Coronavirus (COVID-19) and travel: The situation around the world is changing dramatically. Various governments have changed their travel warnings to restrict travel during this time. To understand how this may impact cover under your policy, please go to our FAQs and select your country of residence.
For the latest travel warnings and alerts around the world, read about lockdowns and border restrictions.
Peak tourist season varies, but most visitors come in the cooler months of November-March. Temperatures in the most popular places – Delhi, Rajasthan, Agra, and Mumbai – are comfortable, and the rain is minimal.
Low season in most places is April-June, when temperatures soar.
July-November are busy months in the Himalayas, but less so elsewhere throughout India.
The north certainly experiences winter, and the Himalayas get heavy snow.
Winter in Delhi and across the northern plains is short, running through December-January, but gets very foggy. You’ll need some warm clothes, including travel through the desert areas.
India’s major cities are quite pleasant in winter, with far more comfortable temperatures than in the heat.
In tropical southern India, winter isn’t a concern. Temperatures there are always hot, and when it’s winter in the north, the weather is perfect for beach-going in the south.
Much of India is extremely hot in the summer (April-June, pre-monsoon).
The desert and northern plains (including Delhi, Rajasthan, and Uttar Pradesh) are best avoided in summer – unless you can tolerate 40ºC/100ºF+ temperatures.
Shimla, in Himachal Pradesh, was the summer capital of the British Raj for good reason (its pleasant temperatures!). Plus, it’s only possible to travel overland to Ladakh between May-September, as the road is snow-bound the rest of the year.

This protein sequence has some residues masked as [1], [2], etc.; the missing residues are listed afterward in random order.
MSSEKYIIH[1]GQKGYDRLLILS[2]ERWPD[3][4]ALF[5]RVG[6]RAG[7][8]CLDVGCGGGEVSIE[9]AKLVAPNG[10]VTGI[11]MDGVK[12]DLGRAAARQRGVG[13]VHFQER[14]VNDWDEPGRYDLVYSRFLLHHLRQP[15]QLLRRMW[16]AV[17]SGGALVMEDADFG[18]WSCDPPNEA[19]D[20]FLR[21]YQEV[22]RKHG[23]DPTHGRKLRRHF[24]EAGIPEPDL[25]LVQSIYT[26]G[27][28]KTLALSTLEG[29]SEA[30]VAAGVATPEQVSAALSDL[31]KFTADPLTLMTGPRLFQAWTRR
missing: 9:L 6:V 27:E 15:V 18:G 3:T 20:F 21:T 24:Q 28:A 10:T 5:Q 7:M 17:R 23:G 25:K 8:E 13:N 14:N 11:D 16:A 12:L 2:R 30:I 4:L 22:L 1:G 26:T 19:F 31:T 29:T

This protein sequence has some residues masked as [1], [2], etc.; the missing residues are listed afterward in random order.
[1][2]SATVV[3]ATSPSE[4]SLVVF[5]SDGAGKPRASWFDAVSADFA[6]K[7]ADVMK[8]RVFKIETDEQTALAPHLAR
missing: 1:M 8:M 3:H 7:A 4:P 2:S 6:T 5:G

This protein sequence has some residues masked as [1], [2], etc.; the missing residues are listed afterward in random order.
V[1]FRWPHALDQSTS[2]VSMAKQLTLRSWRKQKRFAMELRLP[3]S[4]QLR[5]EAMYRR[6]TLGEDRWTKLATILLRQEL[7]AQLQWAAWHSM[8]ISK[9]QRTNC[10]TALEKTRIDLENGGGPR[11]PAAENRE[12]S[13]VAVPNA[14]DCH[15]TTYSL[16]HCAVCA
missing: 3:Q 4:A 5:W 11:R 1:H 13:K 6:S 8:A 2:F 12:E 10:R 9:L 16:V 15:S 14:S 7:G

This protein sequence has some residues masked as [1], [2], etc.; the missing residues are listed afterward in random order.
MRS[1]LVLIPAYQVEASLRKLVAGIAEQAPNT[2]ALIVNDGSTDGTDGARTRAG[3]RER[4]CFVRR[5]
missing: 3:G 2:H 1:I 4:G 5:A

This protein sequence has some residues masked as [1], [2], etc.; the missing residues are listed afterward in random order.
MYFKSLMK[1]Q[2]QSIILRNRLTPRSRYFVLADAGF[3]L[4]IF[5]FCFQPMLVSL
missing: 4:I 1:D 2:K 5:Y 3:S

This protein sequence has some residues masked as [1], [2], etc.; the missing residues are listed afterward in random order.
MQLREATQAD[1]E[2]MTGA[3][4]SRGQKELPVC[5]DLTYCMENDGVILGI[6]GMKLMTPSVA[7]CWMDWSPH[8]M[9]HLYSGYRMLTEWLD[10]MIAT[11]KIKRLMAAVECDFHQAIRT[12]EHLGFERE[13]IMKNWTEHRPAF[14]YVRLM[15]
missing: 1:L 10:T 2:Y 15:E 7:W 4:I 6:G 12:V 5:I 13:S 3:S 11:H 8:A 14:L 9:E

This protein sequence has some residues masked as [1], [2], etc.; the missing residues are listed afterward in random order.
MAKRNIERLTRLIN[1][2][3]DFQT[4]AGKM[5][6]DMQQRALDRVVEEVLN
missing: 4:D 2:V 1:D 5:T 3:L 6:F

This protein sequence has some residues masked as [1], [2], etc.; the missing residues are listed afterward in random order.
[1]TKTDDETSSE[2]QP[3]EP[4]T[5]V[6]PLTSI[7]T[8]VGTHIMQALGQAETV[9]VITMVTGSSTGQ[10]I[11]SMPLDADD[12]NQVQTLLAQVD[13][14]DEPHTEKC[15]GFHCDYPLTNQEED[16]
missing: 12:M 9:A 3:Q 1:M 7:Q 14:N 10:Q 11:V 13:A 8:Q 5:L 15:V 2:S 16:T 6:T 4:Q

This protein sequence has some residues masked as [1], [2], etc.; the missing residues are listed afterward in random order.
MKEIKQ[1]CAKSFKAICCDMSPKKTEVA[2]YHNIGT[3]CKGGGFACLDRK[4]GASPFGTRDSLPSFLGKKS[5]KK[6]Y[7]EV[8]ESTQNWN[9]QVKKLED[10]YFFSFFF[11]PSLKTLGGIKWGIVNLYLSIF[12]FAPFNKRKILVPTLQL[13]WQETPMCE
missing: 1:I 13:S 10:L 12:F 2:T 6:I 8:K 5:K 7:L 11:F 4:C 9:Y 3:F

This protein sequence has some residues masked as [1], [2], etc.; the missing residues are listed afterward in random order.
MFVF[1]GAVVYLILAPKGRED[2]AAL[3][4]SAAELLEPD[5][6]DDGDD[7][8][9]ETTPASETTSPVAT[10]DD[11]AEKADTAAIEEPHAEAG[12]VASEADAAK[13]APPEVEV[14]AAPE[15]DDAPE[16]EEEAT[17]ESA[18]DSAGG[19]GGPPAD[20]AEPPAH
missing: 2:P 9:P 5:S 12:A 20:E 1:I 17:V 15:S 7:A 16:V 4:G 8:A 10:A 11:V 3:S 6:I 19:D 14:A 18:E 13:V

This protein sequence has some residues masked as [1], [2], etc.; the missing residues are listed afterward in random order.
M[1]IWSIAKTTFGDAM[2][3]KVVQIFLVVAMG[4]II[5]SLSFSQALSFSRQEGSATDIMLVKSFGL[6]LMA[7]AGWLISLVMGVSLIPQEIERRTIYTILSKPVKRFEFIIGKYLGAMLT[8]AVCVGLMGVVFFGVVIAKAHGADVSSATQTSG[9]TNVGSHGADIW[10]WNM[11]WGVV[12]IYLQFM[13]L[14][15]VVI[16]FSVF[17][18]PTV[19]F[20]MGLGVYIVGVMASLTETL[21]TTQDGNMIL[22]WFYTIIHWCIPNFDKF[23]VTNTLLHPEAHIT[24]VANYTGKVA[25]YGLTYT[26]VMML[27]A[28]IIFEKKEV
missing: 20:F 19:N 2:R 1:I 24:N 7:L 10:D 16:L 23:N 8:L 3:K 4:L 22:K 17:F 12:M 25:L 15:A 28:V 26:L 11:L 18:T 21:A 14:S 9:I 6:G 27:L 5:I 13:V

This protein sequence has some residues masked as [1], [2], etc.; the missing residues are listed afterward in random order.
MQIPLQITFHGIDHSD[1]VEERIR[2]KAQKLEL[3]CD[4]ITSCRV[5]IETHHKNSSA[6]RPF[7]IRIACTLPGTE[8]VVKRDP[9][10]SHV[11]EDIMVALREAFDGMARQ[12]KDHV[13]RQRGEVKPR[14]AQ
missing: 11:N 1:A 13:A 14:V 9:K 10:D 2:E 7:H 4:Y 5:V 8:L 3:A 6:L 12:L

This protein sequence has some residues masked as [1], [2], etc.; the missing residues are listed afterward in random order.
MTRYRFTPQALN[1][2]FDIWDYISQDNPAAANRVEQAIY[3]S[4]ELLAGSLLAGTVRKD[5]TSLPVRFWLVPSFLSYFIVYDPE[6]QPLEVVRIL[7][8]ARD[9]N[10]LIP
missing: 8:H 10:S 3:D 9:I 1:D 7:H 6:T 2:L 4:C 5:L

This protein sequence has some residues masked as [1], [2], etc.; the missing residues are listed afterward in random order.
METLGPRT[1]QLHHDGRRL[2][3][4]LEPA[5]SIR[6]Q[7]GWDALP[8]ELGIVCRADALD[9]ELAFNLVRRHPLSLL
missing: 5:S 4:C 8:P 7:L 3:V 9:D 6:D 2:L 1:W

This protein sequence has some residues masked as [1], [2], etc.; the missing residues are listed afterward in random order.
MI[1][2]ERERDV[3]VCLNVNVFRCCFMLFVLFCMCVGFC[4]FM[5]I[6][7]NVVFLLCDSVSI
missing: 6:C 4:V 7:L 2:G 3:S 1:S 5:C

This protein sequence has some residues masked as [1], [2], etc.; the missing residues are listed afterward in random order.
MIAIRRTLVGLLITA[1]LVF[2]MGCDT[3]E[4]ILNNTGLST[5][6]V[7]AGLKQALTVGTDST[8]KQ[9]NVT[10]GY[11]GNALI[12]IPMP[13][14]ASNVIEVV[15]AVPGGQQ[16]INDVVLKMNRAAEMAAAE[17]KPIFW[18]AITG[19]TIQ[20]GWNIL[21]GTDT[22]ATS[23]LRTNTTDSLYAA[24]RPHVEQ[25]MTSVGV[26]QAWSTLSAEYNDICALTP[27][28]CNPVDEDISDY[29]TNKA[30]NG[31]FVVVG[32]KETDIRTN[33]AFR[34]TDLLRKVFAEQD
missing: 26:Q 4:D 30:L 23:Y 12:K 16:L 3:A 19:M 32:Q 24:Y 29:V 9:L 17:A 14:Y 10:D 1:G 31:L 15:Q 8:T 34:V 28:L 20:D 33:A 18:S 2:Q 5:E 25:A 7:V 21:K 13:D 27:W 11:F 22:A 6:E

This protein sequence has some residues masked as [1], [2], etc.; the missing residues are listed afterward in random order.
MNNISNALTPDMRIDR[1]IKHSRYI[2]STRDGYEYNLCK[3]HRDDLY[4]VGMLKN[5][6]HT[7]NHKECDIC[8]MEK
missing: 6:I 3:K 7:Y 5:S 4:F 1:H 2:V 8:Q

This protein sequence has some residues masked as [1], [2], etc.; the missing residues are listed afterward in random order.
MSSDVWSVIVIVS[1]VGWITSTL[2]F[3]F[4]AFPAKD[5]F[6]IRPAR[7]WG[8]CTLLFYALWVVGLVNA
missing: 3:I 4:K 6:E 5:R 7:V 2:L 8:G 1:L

If a bit of rain doesn’t scare you (and you have some good bug spray), monsoon season in the south can be gorgeous.
You will get wet, but many travelers with an interest in photography believe South India is at its best during monsoon, when the vegetation is lush and nature really comes to life.
The major cities are best avoided during the monsoon. Some places (like Kolkata) are prone to flooding in the streets, and the clamor and hustle of urban India can be even more trying when you’re dripping in sweat and rain.
If you don’t mind humidity though, monsoon is more comfortable than summer.
Most travelers will want to avoid the rain and snow while trekking in India.
However, that leaves you with narrow windows to choose from, but exactly which month is best will depend on where you want to go.
For jungle hikes in central and southern India, any time but monsoon is good.
It’s not possible to trek in Ladakh and the Himalayas in winter. April-October is the best time.
Other Himalayan states can be wet through July-August, but trekking is still possible, and wildflowers are abundant!
You can buy at home or while traveling, and claim online from anywhere in the world. With 150+ adventure activities covered and 24/7 emergency assistance.
Generally speaking, India is a very affordable destination – you’ll never have to break the bank to experience its massive landscape. We asked a local Indian to break down the costs and help maximize your money.
You can buy at home or while traveling, and claim online from anywhere in the world. With 150+ adventure activities covered and 24/7 emergency assistance.Get a quote